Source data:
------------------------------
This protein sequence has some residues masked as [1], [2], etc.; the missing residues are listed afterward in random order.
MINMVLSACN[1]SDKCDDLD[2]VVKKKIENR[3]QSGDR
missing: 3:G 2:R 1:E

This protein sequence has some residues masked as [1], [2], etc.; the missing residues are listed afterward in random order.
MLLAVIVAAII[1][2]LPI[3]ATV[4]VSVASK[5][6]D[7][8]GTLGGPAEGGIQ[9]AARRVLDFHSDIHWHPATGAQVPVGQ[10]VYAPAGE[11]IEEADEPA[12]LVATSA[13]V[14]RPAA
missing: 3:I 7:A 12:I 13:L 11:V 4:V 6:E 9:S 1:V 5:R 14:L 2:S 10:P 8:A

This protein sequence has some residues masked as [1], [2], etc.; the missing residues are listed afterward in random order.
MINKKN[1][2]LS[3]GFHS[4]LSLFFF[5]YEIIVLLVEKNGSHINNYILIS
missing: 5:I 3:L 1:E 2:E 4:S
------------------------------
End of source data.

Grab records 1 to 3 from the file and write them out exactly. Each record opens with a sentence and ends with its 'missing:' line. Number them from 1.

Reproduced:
This protein sequence has some residues masked as [1], [2], etc.; the missing residues are listed afterward in random order.
MINMVLSACN[1]SDKCDDLD[2]VVKKKIENR[3]QSGDR
missing: 3:G 2:R 1:E

This protein sequence has some residues masked as [1], [2], etc.; the missing residues are listed afterward in random order.
MLLAVIVAAII[1][2]LPI[3]ATV[4]VSVASK[5][6]D[7][8]GTLGGPAEGGIQ[9]AARRVLDFHSDIHWHPATGAQVPVGQ[10]VYAPAGE[11]IEEADEPA[12]LVATSA[13]V[14]RPAA
missing: 3:I 7:A 12:I 13:L 11:V 4:V 6:E 9:S 1:V 5:R 14:L 2:S 10:P 8:A

This protein sequence has some residues masked as [1], [2], etc.; the missing residues are listed afterward in random order.
MINKKN[1][2]LS[3]GFHS[4]LSLFFF[5]YEIIVLLVEKNGSHINNYILIS
missing: 5:I 3:L 1:E 2:E 4:S